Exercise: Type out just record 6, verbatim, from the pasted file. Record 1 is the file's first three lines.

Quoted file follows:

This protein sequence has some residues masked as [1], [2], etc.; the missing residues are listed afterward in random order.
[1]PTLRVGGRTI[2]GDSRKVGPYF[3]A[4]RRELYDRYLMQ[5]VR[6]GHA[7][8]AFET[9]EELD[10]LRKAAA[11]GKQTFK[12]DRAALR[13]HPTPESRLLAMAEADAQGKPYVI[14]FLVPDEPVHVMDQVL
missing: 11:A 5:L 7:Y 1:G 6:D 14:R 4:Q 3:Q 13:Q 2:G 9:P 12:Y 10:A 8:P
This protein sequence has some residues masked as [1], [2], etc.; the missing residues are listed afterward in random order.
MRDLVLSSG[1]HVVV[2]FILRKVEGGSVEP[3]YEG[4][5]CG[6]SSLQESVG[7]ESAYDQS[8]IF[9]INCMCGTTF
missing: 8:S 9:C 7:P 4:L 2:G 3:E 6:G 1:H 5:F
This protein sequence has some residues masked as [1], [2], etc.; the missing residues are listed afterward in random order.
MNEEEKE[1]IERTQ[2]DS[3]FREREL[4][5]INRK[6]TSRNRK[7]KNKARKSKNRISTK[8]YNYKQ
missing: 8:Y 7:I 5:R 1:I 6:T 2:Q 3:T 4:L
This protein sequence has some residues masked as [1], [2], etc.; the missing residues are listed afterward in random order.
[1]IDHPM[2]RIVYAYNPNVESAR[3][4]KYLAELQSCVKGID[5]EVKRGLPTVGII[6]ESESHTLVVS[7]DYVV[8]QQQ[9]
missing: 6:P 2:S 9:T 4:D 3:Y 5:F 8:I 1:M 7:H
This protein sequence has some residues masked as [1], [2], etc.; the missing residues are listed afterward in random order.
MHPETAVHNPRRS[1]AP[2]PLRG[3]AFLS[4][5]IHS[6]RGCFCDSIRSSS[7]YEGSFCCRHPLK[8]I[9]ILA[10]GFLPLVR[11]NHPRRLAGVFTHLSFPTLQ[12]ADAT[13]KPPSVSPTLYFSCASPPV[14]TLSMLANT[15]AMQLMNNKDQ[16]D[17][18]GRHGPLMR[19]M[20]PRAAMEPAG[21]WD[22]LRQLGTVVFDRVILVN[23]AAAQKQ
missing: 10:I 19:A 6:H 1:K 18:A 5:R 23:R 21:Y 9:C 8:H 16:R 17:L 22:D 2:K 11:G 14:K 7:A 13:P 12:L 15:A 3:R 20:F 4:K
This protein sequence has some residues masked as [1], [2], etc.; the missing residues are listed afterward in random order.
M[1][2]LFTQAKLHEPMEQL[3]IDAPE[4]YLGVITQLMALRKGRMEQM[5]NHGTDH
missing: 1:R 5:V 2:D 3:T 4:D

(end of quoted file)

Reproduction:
This protein sequence has some residues masked as [1], [2], etc.; the missing residues are listed afterward in random order.
M[1][2]LFTQAKLHEPMEQL[3]IDAPE[4]YLGVITQLMALRKGRMEQM[5]NHGTDH
missing: 1:R 5:V 2:D 3:T 4:D